|Man Without Qualities|
Monday, October 21, 2002
The Man Without Qualities has long believed that the media is unduly harsh on Bill Simon and his prospects for becoming California governor.
More recently, though, Simon's gaffes have seemed more nearly fatal.
But although Simon's error was very serious, it is worth recalling that most voters will not cast their vote for a governor on the basis of his ability to identify public offices in the background of photographs, or even to choose aides who can do that. And one should also keep in mind that Mr. Simon trailed badly in the polls until just shortly before he clobbered Richard Riordan in the Republican primary. And one should acknowledge that Mr. Davis has deep substantive problems, both with his ethics and in how he has performed as governor, which go far beyond Mr. Simon's gaffes.
In short, if California's election of its governor were decided on substance, Bill Simon would win. Gray Davis' performance in the polls and with the media is a triumph of form over substance.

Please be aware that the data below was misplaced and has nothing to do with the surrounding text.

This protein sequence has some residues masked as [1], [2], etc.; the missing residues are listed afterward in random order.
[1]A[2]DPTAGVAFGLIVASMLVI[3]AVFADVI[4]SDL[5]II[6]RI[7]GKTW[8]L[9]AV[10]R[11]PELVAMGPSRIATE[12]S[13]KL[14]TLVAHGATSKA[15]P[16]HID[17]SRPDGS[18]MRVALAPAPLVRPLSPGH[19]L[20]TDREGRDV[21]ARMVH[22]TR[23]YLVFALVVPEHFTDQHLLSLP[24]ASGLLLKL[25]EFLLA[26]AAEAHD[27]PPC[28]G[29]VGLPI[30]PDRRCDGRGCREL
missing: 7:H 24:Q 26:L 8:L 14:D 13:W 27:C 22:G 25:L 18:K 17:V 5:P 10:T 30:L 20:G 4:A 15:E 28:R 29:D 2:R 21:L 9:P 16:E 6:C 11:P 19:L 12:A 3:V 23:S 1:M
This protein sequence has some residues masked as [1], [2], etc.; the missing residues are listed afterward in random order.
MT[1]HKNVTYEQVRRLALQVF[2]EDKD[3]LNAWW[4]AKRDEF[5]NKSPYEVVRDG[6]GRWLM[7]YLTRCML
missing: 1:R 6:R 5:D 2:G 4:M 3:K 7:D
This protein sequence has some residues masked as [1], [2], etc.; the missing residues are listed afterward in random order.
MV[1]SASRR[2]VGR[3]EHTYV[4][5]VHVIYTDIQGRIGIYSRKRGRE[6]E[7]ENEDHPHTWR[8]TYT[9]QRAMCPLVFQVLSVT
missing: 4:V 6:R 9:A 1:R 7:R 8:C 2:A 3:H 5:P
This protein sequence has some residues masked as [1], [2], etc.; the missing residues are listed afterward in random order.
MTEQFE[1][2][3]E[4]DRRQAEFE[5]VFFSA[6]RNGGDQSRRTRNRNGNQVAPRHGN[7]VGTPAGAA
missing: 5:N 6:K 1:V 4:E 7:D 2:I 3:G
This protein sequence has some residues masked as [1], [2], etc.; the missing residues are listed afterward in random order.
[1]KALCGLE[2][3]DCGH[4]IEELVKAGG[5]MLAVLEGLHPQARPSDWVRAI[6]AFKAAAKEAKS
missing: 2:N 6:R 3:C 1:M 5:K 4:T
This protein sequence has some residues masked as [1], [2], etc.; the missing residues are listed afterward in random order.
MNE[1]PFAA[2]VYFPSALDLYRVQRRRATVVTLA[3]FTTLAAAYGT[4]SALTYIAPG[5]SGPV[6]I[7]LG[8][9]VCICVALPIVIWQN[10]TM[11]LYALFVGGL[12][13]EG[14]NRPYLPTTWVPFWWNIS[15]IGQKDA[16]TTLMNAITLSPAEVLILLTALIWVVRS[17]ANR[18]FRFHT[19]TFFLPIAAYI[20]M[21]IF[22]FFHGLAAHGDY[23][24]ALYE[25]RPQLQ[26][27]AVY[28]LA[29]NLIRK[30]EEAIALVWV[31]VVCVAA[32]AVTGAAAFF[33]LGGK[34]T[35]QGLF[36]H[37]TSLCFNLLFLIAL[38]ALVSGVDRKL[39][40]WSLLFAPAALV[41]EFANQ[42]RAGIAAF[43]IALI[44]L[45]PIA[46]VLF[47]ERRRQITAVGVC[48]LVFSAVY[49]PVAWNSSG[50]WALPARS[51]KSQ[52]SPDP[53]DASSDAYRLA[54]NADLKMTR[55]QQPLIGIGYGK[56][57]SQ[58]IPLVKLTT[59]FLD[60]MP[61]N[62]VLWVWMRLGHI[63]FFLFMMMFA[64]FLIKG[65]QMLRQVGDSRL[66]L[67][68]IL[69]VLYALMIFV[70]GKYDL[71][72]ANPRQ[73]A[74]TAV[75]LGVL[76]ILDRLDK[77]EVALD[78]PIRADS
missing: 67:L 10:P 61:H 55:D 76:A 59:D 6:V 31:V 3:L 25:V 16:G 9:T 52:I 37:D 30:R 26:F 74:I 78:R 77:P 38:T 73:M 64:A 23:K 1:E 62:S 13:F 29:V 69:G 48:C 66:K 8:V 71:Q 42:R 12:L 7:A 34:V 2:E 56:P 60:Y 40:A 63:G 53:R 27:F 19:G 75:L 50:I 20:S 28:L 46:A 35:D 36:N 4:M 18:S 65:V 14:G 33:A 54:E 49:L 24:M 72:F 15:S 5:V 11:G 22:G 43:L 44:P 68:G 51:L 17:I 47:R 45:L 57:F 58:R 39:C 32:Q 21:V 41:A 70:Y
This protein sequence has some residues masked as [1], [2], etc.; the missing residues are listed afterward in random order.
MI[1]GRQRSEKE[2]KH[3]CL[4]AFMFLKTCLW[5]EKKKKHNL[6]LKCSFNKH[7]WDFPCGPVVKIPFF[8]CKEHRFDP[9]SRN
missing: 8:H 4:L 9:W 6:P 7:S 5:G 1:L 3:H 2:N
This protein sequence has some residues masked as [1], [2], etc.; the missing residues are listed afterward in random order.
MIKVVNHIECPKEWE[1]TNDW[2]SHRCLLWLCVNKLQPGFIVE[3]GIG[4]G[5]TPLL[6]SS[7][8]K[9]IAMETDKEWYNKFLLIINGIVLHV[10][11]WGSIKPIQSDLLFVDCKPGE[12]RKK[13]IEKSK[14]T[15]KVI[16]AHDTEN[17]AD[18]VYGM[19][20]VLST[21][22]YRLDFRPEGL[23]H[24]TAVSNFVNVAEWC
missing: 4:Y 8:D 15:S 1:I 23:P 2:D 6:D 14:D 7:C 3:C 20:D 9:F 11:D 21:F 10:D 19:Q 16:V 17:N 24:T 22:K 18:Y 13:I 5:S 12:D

So it is not ultimately surprising that at least some polls now show that Simon is close - possibly in the lead.
Perhaps more important, Davis has not yet passed the 50% mark in these polls. At this time in a campaign, many professional political consultants will say that an incumbent such as Davis who has not passed the 50% mark in the polls is probably going to lose:
When an incumbent seeks re-election, the key question is whether his vote polls over or under 50 percent. If more than half the voters are backing his opponent or are undecided, he's in trouble. It's like asking someone if they will be married to the same person next year: An answer of "undecided" isn't exactly encouraging.
So Simon's showing in these polls that show him close are not the most important thing. If these polls are even with 10 % of accuracy, Davis is probably toast because of his failure to pass that 50% mark.
But I'm not taking any bets.
UPDATE: Unexpected support for the possibility of a Simon win comes from The Note: "[W]e still wouldn't be shocked if Simon won this thing."
My feelings exactly!
FURTHER UPDATE: A new poll says just 41% of Californians plan to vote for Davis - far short of the classically "needed" 50%. Chapter I of the professional political consultant's textbook says Davis is in deep trouble. Mickey Kaus asks the same question.
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